I have never thought of myself as judgmental. In fact, I strive towards being open minded, understanding and tolerant. Until I recently experienced missing patience with someone from whom I had [unreasonable] expectations, and saw myself acting and speaking in what can only be described as a judgmental manner.
In my quest towards being more open-minded, flexible and mindful of my actions, I expect the same from others and see with a critic eye those who don’t seem from where I stand to ‘strive enough’. Ideally, through the study and practice of Yoga, I have the tools to notice this kind of attitude and correct it, but in the haste of everyday life, I still see myself acting and talking impulsively without thorough reflection.
I recently listened to Pema Chödrön’s Don’t Bite the Hook. A lecture in Shantideva’s teachings on patience. Shantideva was a Buddhist monk from the 8th century. In the teachings of the sixth chapter of his most famous scripture, we are encouraged to develop and practice patience. First and foremost when we experience a situation as unpleasant, irritating or even painful. We need to learn to be with the emotion, observe it, and avoid acting impulsively in our hurry to come out of it. This will allow us to act more skillfully and avoid creating more pain for ourselves and others.
Patience is also to be practiced towards ourselves and others by remembering that we all act with one basic need at the base: the wish to avoid pain or to get out of a situation that feels like painful. We all want to be and stay happy.
I think the message in this audiobook is beautiful. I heard it when I was in the process of reflecting about how, out of habit and often unconsciously, I often judge other people’s actions and choices.
I have been asking myself why do I do this? Why do I judge and criticize (mainly mentally) others? So far, I have two answers:
1. The ‘need’ to feel that I do something well. I am not proud of it, but I think that finding what I perceive as shortcomings in others gives me some sort of validation.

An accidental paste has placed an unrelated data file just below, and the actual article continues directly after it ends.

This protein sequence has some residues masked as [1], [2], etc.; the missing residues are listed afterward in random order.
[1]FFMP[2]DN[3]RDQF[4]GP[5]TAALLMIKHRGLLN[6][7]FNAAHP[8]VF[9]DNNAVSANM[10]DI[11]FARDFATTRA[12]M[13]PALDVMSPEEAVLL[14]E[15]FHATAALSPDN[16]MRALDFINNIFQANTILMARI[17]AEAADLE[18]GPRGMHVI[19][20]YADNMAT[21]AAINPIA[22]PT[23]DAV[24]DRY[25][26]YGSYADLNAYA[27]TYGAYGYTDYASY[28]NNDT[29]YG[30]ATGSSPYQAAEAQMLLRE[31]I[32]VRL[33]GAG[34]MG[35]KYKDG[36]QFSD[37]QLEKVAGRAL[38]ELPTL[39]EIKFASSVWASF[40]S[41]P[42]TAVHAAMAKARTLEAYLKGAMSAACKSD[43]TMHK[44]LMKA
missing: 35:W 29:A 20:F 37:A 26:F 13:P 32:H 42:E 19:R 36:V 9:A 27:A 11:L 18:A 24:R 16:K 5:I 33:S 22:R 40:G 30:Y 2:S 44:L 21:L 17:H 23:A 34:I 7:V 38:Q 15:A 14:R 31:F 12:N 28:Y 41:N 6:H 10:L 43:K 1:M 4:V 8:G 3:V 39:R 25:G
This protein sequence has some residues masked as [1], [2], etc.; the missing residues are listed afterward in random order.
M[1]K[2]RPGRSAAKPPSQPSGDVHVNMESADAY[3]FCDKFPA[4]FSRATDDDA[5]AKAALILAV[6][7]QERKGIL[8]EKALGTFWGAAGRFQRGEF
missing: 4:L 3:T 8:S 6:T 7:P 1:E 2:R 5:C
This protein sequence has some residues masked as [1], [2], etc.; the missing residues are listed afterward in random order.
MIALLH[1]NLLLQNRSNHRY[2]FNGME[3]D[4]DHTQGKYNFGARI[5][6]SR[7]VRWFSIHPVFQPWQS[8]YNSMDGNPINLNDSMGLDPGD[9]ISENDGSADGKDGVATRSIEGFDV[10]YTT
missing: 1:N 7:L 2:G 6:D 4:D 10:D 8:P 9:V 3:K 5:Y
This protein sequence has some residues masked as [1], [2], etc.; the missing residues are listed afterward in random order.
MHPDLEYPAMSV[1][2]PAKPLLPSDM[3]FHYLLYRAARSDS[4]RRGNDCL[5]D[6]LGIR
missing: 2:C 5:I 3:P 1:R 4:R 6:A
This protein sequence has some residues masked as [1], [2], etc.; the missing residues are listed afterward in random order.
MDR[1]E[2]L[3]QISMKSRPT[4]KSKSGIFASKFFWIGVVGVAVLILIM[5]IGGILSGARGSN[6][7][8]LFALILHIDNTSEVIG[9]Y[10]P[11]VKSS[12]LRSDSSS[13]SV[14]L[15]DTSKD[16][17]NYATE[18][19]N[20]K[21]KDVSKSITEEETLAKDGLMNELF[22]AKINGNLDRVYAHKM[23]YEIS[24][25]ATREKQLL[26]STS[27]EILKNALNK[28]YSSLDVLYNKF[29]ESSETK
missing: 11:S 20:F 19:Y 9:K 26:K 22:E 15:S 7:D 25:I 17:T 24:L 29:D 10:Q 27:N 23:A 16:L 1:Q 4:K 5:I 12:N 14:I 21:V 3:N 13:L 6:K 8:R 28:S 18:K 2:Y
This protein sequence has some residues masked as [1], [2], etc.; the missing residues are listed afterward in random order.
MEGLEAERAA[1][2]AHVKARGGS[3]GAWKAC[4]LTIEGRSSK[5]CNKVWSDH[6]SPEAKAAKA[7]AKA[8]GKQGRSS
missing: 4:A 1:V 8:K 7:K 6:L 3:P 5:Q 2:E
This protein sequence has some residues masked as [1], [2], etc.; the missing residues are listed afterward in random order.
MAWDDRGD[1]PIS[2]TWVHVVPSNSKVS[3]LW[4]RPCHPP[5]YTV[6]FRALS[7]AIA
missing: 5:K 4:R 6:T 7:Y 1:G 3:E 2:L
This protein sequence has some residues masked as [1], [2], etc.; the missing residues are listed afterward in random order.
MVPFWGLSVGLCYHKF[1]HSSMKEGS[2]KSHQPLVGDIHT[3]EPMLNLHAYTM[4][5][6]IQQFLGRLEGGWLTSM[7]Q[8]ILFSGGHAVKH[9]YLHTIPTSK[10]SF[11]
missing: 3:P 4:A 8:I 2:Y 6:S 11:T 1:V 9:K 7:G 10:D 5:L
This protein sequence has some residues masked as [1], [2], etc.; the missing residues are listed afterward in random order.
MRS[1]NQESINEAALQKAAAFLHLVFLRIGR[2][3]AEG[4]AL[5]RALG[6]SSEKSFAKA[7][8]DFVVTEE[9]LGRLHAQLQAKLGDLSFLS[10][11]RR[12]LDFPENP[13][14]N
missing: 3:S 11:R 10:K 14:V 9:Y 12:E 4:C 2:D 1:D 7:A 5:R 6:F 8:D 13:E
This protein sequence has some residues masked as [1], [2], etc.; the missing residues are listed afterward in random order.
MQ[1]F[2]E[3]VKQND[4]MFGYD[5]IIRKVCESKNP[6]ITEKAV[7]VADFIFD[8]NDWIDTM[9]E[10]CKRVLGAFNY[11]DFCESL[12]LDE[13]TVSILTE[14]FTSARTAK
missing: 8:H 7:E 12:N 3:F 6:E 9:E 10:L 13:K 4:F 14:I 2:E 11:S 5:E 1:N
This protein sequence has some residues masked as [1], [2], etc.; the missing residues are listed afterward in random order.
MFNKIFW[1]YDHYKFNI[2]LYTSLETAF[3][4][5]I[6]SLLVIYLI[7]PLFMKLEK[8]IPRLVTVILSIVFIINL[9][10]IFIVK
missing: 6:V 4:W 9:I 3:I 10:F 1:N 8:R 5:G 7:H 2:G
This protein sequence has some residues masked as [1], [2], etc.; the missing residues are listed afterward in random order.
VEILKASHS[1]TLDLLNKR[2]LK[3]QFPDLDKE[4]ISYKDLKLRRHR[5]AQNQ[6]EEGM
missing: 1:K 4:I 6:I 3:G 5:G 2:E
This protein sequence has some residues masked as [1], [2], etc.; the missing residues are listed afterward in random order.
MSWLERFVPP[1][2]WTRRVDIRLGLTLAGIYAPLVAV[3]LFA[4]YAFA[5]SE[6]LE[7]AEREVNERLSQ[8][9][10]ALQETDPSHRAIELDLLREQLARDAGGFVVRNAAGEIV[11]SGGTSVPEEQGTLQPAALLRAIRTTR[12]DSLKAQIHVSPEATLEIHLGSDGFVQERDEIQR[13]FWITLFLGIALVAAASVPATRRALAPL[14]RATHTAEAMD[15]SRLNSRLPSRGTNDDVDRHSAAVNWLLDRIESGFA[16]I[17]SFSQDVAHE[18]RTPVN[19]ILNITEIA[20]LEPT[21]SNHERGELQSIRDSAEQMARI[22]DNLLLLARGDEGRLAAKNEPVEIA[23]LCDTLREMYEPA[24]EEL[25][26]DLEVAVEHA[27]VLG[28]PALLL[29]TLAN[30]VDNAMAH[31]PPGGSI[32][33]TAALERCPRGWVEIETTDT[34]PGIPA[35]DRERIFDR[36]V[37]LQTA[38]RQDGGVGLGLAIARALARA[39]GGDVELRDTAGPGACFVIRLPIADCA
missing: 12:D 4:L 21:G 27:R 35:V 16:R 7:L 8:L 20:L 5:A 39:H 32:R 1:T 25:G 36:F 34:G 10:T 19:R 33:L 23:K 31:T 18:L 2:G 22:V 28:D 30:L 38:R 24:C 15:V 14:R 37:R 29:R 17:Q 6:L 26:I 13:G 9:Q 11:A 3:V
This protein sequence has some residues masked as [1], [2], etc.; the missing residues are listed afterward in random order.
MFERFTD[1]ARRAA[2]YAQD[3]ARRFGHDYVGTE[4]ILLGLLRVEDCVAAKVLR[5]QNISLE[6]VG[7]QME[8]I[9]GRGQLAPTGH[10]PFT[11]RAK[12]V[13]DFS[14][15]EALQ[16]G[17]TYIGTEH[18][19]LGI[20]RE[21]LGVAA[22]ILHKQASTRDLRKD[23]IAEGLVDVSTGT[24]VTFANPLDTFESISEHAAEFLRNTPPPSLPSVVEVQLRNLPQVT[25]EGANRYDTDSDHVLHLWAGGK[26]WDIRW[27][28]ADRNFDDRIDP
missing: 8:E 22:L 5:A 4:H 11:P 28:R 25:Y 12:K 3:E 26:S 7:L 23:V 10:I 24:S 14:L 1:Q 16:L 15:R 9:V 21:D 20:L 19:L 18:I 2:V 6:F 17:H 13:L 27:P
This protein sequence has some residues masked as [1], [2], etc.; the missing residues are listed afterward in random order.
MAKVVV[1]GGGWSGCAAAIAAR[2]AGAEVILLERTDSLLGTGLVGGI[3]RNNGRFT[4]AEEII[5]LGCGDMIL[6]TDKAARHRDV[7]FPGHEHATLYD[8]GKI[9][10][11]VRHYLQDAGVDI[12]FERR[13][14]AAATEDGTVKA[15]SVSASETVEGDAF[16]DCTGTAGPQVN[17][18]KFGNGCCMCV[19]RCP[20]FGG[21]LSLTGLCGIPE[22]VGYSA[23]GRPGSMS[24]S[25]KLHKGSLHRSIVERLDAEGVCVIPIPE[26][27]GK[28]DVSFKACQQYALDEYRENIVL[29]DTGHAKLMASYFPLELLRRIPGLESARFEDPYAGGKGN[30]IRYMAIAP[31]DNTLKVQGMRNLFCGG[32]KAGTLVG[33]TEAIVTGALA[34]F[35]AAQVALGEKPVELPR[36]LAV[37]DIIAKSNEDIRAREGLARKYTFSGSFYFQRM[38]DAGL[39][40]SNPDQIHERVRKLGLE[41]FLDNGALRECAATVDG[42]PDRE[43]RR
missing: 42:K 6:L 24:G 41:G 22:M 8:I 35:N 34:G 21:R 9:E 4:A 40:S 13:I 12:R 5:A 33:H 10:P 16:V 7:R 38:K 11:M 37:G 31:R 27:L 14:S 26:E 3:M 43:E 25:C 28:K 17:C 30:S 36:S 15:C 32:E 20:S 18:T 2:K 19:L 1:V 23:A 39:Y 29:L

2. It is easier to see other people’s flaws than my own. It is easier to criticize others than work with my own limitations.
I believe that in order to stop this bad habit, I need to work more dedicated to slow down the process from thought to word and/or action. Patience, like Pema Chödrön describes, is key. If I manage to observe my thoughts, I will be able to stop them. I have decided to replace them with an affirmation that counteracts the negativity. When I do this, and allow the time to reflect, I will remember that we all are trying our best from what we know, so why the need to judge? It only creates separation.
During a walk in the forest this week, I shared my thoughts with my husband and we agreed to refrain from talking about other people in a negative way. I don’t believe we are of the worst sort but we do often criticize how ‘people’ do this or don’t do that and get all worked up. It is mainly about people in general and very rarely about friends or people we know, but still. Why not spend our time together talking about something uplifting? Share dreams, make plans, be amazed by the good things, or even be quiet from time to time. 😁
My daughter sometimes shares with me how uncomfortable she feels when some of her friends talk poorly about each other behind their backs and my explanation is often that they must have low self-esteem and/or nothing more interesting to talk about…boom! Right back at me!
Humility is another word that has been dancing in my mind a lot lately. I need to remember to meet everyone with humility. Meet situations with humility as well. Humility can lead to curiosity and allow me to listen, and show understanding even if I don’t agree with what I see or hear.